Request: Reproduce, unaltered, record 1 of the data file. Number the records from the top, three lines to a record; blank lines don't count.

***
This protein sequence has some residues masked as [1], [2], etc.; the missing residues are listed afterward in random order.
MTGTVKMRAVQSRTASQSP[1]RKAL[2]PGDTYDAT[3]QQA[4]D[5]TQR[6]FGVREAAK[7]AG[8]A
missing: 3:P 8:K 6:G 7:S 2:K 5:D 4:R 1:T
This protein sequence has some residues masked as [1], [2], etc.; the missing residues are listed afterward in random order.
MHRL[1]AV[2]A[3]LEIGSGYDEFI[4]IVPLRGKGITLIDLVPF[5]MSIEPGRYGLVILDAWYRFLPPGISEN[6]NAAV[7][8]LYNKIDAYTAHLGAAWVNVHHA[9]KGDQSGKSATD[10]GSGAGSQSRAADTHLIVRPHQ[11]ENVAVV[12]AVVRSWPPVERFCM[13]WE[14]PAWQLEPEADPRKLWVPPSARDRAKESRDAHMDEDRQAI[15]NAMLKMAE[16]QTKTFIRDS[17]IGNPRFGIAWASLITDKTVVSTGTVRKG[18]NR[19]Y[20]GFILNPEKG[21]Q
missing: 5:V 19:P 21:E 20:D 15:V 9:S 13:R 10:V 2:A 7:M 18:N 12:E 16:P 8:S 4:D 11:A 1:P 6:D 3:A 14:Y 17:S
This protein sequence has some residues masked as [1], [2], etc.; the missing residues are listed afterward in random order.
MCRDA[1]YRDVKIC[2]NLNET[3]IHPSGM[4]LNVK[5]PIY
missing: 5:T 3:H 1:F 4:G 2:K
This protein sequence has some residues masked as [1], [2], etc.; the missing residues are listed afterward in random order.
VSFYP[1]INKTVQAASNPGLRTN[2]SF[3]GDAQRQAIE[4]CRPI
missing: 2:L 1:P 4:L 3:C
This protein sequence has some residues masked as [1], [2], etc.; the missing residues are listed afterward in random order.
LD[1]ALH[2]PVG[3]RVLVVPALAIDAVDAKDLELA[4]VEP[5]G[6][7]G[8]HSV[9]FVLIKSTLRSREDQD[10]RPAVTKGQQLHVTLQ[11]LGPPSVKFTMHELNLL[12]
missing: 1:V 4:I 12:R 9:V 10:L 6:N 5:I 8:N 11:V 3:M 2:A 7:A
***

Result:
This protein sequence has some residues masked as [1], [2], etc.; the missing residues are listed afterward in random order.
MTGTVKMRAVQSRTASQSP[1]RKAL[2]PGDTYDAT[3]QQA[4]D[5]TQR[6]FGVREAAK[7]AG[8]A
missing: 3:P 8:K 6:G 7:S 2:K 5:D 4:R 1:T